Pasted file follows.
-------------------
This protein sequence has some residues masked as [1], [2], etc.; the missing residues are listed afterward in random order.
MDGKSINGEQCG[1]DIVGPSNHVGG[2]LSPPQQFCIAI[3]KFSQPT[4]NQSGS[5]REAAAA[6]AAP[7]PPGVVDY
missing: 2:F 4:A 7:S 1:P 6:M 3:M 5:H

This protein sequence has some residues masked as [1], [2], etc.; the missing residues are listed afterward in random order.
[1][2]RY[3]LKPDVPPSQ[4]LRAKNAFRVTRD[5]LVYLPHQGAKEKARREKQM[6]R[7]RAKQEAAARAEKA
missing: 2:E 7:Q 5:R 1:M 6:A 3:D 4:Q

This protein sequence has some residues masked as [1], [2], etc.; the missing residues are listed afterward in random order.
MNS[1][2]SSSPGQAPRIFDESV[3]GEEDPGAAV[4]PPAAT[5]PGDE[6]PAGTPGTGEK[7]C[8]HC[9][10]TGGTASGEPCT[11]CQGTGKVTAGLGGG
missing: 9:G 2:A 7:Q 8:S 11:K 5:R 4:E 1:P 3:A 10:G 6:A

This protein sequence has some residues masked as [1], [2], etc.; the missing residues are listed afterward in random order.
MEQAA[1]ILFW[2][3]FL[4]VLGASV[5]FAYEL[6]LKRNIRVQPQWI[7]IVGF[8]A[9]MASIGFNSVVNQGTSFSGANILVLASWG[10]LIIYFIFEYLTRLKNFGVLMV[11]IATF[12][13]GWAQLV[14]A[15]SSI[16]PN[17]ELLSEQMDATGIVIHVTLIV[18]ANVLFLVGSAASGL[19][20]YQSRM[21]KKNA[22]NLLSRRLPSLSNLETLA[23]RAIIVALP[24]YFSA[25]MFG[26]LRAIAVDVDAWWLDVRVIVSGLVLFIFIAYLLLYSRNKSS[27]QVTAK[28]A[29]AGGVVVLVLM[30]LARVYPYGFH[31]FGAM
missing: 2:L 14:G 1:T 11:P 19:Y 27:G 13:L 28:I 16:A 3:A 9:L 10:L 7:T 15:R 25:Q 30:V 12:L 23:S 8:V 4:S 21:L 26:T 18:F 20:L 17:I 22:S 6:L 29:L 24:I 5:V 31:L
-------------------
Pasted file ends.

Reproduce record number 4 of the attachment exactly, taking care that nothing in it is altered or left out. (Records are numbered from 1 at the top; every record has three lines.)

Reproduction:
This protein sequence has some residues masked as [1], [2], etc.; the missing residues are listed afterward in random order.
MEQAA[1]ILFW[2][3]FL[4]VLGASV[5]FAYEL[6]LKRNIRVQPQWI[7]IVGF[8]A[9]MASIGFNSVVNQGTSFSGANILVLASWG[10]LIIYFIFEYLTRLKNFGVLMV[11]IATF[12][13]GWAQLV[14]A[15]SSI[16]PN[17]ELLSEQMDATGIVIHVTLIV[18]ANVLFLVGSAASGL[19][20]YQSRM[21]KKNA[22]NLLSRRLPSLSNLETLA[23]RAIIVALP[24]YFSA[25]MFG[26]LRAIAVDVDAWWLDVRVIVSGLVLFIFIAYLLLYSRNKSS[27]QVTAK[28]A[29]AGGVVVLVLM[30]LARVYPYGFH[31]FGAM
missing: 2:L 14:G 1:T 11:P 19:Y 27:G 13:L 28:I 16:A 3:A 9:L 10:L 7:T 15:R 25:Q 30:V 12:L 23:S 8:V 4:S 21:L 26:T 18:F 20:L 17:I 22:S 6:L 29:L 24:I 5:V 31:L